What-Not Drawer

The end of another year is an enchanting, peculiar time for me. It is a time of reflection and introspection, excavating for answers to questions posed in the previous year? Am I a better person? Did I mark something off my bucket list? Do I have any regrets?

One day recently, a poetry writing friend whom I had not seen in about a year walked through the door at a holiday celebration. As soon as I laid eyes on him, I realized how much I had missed his company.  Without his passion, I might not have pursued my dreams of becoming a poet. It was his loving embrace of words that made me want to know more about writing. . .and such peculiarities.

He seemed happy while at the celebration and pleased to see me. We chatted for quite a while, talking about how our lives had evolved and what, if any, creative writing projects we had embarked upon. Regretfully, as with so many artists, neither of us had been as consistent as we would like; obligations to spouse, family and work taking inevitable precedent over both of our writing lives.

As a writer, the reality is that unless your name is Toni Morrison or Alice Walker, sometimes you gotta get up and show up at your job.

However, seeing my old friend seemed strange because even though I had a huge crush on him and felt a connection beyond the words, I choose to forgo a relationship with him because of my instinctive sensibilities. In other words, he was already married to someone else and had I chose to travel down that lustful road I would have been making a big mistake. Even a toddler would know better than to put that in his mouth. Nevertheless, I believe had I allowed myself the luxury of engaging in a relationship with him, I think the two of us might have been good together.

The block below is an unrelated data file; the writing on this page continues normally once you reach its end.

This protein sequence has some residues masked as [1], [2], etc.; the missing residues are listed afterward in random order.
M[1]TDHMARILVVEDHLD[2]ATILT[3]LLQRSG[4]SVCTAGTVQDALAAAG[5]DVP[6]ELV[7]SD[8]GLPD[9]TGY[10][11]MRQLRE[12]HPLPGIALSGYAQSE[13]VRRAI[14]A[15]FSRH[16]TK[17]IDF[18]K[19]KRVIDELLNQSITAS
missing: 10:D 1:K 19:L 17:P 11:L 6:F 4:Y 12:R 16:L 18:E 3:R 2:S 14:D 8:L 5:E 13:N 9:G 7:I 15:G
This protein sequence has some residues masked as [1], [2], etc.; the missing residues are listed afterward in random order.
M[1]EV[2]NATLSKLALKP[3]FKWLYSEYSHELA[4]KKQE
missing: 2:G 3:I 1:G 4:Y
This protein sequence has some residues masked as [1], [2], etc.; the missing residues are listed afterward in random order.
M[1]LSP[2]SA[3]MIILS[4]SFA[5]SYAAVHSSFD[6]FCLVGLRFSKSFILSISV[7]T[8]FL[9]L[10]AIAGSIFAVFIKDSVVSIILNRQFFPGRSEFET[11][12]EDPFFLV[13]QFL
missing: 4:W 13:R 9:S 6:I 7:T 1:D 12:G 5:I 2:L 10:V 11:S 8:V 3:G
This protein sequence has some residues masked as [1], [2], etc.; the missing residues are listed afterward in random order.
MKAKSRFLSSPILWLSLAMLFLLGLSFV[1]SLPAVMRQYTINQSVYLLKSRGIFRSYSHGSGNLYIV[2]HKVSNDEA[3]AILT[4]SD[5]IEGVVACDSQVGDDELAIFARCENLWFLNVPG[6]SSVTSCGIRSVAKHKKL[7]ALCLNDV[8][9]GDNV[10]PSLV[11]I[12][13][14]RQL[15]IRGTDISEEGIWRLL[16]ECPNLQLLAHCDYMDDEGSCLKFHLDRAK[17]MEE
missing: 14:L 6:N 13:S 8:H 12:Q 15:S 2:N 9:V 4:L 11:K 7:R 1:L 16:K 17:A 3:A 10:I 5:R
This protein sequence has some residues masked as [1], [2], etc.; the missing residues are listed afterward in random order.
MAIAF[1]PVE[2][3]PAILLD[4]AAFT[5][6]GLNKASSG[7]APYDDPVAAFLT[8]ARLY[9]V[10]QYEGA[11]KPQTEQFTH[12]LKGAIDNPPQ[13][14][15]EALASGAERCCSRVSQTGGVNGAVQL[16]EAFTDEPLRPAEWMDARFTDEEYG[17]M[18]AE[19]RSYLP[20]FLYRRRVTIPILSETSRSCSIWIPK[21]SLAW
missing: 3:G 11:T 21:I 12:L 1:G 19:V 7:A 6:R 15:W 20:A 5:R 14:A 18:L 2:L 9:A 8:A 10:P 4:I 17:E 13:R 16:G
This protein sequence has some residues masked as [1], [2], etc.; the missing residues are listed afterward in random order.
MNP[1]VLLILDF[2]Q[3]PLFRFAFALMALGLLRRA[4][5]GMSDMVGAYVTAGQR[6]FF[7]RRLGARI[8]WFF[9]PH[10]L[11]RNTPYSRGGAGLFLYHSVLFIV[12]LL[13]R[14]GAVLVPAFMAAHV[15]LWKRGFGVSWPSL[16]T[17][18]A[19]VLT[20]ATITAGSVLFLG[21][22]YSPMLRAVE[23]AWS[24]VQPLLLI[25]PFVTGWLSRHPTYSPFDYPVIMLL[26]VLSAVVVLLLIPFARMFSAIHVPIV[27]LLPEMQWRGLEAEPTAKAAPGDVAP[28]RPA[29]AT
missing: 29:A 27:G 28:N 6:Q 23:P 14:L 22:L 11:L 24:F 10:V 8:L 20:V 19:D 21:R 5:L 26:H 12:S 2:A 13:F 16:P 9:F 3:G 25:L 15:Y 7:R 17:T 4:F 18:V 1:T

Thus, the memories of our time together becomes one of many regrets; one of my might-have-beens’ that rests in what I think of as the “What-Not Drawer” of my life. I do not regret forgoing the relationship as much as I regret how I ended the relationship. We were becoming close, enjoying more and more of each other’s company for longer and longer periods of time. We were getting to really know each others’ hearts. This is always the secret that manifests itself for my partner and becomes the forbidden shame of forming a relationship with me.

I always manage to sabotage the relationship, ending the friendship the way I end all friendships: I pull out everything hard and fast. I look over my shoulder, shut the imaginary door between them and me and set the lock. Occasionally I look through the peephole to see if my victim is, after a reasonable time, still standing there. I see the shocked, hurt expression on their face, but there is nothing I am willing to do at that point. So I live with a what-not drawer full of bad memories and a few regrets. Memories of my time with this sweet, sweet man remain tucked neatly in that drawer.


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